The official ditching of double points and standing restarts after safety cars are the headline Formula 1 decisions expected from Wednesday's FIA's World Motor Sport Council meeting in Doha.
But the issue of costs may well dominate debate behind closed doors as unease continues about F1's financial state following the troubles that struck Marussia and Caterham.
Although F1's governance structure means the WMSC is not allowed to introduce any rule changes that have not been proposed to it by teams, that does not stop it making a stand and outlining the governing body's concern about the economic situation.
FIA president Jean Todt made clear last week that he would do all he could to convince F1's manufacturers to reduce customer teams' engine budgets.
Force India team principal Vijay Mallya, a WMSC member, has already vowed to bring the cost issue.
"I am in a hopeless minority, but I can state my case," he said. "As the [FIA] president constantly reminds us: F1 is the pinnacle of motorsport and is the pinnacle championship of the FIA, so the FIA should be equally concerned about the future of F1."
The chance of the WMSC rejecting the 2015 F1 calendar in protest at what is happening is believed to be very slim, but the FIA could make a public demand for change.
That would at least ease fears from F1's smaller teams that their plight is being ignored and that a cost summit planned for December 18 will achieve little.
Sauber team principal Monisha Kaltenborn believes Todt has a duty to act.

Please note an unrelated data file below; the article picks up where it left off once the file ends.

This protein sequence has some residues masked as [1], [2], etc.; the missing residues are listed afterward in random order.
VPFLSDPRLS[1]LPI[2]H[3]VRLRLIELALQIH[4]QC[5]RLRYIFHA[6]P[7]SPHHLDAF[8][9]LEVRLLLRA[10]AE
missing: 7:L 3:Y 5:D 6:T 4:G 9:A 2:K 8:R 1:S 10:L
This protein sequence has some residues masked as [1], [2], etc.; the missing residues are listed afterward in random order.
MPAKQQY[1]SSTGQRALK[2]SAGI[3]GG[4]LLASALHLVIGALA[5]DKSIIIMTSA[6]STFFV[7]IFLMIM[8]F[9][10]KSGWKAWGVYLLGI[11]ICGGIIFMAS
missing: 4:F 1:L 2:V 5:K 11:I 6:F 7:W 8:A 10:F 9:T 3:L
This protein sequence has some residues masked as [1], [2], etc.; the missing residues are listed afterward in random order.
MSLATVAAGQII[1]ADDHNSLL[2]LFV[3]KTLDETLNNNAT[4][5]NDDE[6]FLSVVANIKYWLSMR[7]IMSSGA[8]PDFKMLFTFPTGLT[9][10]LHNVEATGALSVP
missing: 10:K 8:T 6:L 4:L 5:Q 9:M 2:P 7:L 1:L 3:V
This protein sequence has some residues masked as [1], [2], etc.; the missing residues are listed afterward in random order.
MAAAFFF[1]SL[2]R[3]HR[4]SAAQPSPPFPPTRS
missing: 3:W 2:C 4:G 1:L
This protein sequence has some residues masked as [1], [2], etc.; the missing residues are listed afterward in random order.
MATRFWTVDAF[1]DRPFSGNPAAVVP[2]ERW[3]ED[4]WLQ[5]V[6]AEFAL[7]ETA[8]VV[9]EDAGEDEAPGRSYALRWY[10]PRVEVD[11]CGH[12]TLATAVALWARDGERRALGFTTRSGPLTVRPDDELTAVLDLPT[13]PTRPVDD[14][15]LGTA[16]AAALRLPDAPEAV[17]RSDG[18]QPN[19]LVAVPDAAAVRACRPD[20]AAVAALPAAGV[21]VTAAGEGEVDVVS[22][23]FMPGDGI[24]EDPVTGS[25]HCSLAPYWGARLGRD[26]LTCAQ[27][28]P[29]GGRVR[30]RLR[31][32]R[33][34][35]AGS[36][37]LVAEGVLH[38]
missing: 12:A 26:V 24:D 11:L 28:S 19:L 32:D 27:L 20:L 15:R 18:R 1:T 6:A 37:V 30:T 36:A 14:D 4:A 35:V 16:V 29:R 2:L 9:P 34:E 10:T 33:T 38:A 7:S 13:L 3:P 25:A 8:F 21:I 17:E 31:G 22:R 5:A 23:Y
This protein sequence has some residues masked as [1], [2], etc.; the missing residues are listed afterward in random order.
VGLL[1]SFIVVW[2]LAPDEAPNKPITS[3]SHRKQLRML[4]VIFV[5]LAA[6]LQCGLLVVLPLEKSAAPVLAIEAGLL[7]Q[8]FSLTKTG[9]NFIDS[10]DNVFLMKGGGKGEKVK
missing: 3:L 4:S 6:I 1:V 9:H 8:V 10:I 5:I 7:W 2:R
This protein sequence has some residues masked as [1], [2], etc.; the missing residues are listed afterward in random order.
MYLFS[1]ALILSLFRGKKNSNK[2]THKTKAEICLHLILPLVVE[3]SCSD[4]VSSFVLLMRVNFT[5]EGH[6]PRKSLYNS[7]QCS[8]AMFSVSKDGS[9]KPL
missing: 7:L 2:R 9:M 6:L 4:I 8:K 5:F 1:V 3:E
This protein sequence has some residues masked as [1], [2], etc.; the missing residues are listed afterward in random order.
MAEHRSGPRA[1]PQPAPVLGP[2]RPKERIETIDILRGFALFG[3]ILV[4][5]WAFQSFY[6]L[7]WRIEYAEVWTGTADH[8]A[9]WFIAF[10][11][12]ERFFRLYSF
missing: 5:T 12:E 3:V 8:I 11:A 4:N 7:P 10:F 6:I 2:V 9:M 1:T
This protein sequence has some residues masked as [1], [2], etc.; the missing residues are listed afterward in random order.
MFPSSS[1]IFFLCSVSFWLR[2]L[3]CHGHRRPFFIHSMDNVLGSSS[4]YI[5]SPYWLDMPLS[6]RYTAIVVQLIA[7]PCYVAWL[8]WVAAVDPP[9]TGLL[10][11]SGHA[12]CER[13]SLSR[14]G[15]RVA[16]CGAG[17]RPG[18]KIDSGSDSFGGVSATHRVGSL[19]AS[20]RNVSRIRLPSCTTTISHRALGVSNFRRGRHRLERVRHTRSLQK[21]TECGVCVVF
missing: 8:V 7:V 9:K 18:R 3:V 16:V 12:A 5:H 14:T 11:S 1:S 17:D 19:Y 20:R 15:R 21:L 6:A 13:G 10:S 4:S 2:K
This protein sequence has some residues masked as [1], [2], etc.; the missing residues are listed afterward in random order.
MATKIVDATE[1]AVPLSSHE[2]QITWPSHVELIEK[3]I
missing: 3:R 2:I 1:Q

"He very much propagated the engine - so the FIA has a certain responsibility there to bring the costs down to sensible levels," she told AUTOSPORT.
"On other cost cuts, our position has been we had a unanimous agreement [for a cost cap] and that was simply not respected at the end of the day."
CALENDAR TWEAKS LIKELY
The F1 calendar may well have some tweaks prior to being ratified, with suggestions that the dates of the first four flyaways could be changed.
It is possible that Malaysia may become a back-to-back with Australia, while China's date could also shift.
Further rule changes to be ratified beyond double points and standing starts include a change to F1's engine change penalties, and confirmation of the extent of a planned radio ban.
BIANCHI ACCIDENT ON AGENDA
The WMSC will also receive the findings from the accident investigation panel set up to look at the circumstances surrounding Jules Bianchi's Japanese Grand Prix crash.
Bianchi is still in hospital in France as the result of the serious head injuries he suffered when he collided with a recovery vehicle at Suzuka.
A panel, which included input from former team bosses Ross Brawn and Stefano Domenicali, has looked in detail at what happened to see if lessons can be learned.
Any recommendations that it puts forward could be put into action for 2015. The idea of a virtual safety car has already been given the green light by teams following successful tests in recent races.